A key element in attaining and preserving a healthy body is having a solid digestive system. Turns out that the foundation of a healthy gut is bugs! The largest collection of bacteria in our bodies is found in the large intestine. Trillions of bacteria live in our gut permanently and they work hard for us everyday. Bacteria help digest and assimilate food in order to provide us with essential nutrients, as well as help our defense system work effectively. Life today is built to exterminate bugs, good and bad, and unfortunately this takes a toll on our digestive tract. Good and bad bacteria live in our digestive system at all times; the goal is to maintain a balance between these bacteria. Additionally, the higher the biodiversity (ie. the more types of bugs that live in our digestive system), the healthier we tend to be. Unfortunately, when our beneficial bacteria get blasted away with sterile food and an antiseptic environment, harmful bacteria take this opportunity to overrun our bodies. This can lead to serious health issues such as inflammation, infection, and chronic disease. To put it in perspective, one dose of antibiotics is all it takes to wipe out enough beneficial bacteria to tip the scales. In fact, it can take up to one year after taking a dose of antibiotics to re-establish your guts’ normal state. Similarly, poor diet (high in certain fats and added sugar), stress and environmental chemicals can have detrimental effects on your friendly bug population. Our gut microbiome is established at birth and doesn’t mature until the age of two and a half years old. Everything from the mode of delivery to whether you were breastfed versus formula fed can have an impact on which bugs live in your large intestine. After your bug population has been fully established, it is constantly being altered by age, diet, health status, geographical location, exposure to antibiotics, and stress.
So how can we keep the balance?
Beneficial bacteria are supported by prudent diet and lifestyle, including consumption of probiotics and prebiotics. Harmful bacteria are stimulated by consuming high fat and high added-sugar diets, eating too much (no matter what foods they are), living a sedentary lifestyle, and abusing antibiotics*.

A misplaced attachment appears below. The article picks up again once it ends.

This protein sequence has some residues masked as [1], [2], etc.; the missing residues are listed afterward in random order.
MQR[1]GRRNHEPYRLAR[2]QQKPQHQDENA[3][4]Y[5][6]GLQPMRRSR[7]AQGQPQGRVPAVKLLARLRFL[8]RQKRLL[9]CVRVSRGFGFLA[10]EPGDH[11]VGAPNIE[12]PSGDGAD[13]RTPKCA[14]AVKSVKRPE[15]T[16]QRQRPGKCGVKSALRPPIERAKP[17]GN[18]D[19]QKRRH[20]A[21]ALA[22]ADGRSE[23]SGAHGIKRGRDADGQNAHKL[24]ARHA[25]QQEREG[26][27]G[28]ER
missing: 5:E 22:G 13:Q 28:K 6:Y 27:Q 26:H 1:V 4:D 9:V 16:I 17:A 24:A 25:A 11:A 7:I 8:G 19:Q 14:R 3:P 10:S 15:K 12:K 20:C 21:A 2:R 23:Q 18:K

*Side note on antibiotics: Antibiotics are lifesaving medications that have a role in helping us get better from bacterial infections. There are times when antibiotics are necessary. The above comment is to make you aware of the side effects of taking such drugs and informing you on how to repair the damage that has been inflicted on your gut microbiome.
What are prebiotics?
Prebiotics are non-digestible carbohydrates that act as “food” for the good bacteria in our gut. Many of these foods come in the form of fibre. Conveniently high fibre foods also make up a large component of a healthy diet, so by eating your fruits and veggies, as well as your high fibre grains, you will likely get all of the prebiotics that the bacteria are craving.
What are probiotics?
Probiotics are favourable bacteria that help keep the balance between beneficial and harmful bacteria in the gut, thereby promoting a healthy digestive system. Most of us have heard of getting probiotics from fermented foods. These foods seem to be the new fad in healthy eating, however most of these recipes actually date back for centuries. Fermented foods are embedded in cultural foods and were a means of preservation before the age of refrigerators. Just think of yogurt, kefir, some soft cheeses, sauerkraut, kimchi, kombucha, miso, buttermilk, and tempeh. We are still not sure about the quantities of probiotics we need to consume in order to maintain a healthy digestive tract. However, research suggests that regular, long-term use is necessary. It’s easy and cheap to add 1 or 2 servings of these natural live bacteria into our daily diets and eating them will help the good bacteria survive and multiply in our gut.
Should I take a supplement?
Probiotic supplements are not necessary to be healthy. For the average person, a diet high in fibre, low in added sugar and fat, and with a daily dose of fermented foods should be enough to maintain a happy diverse digestive tract. However, there are exceptional reasons that could cause a supplement to be beneficial. Unfortunately we still don’t know enough to make clear recommendations about which strains and in what quantities probiotic supplements are safe and effective. Additionally, the quality of probiotic products on the market is questionable. Studies show that labeling may be inaccurate and the labels may only indicate the number of organisms at the time of manufacture. Most supplements that have been evaluated have not shown to cause illness, however more studies need to be done on probiotics in young children, the elderly, and people who have a weak immune system. As with any natural health product, you should discuss adding or changing a probiotic supplement with your family physician.
With all that said and done, it all comes down to some basic rules. A diet rich in prebiotics and probiotics can have a huge impact on the efficiency of your digestive tract. By feeding and replenishing these bacteria, you’re well on your way to building a body that can support you through life. Remember that food can be powerful on its own and supplementing is rarely necessary to maintain optimal health.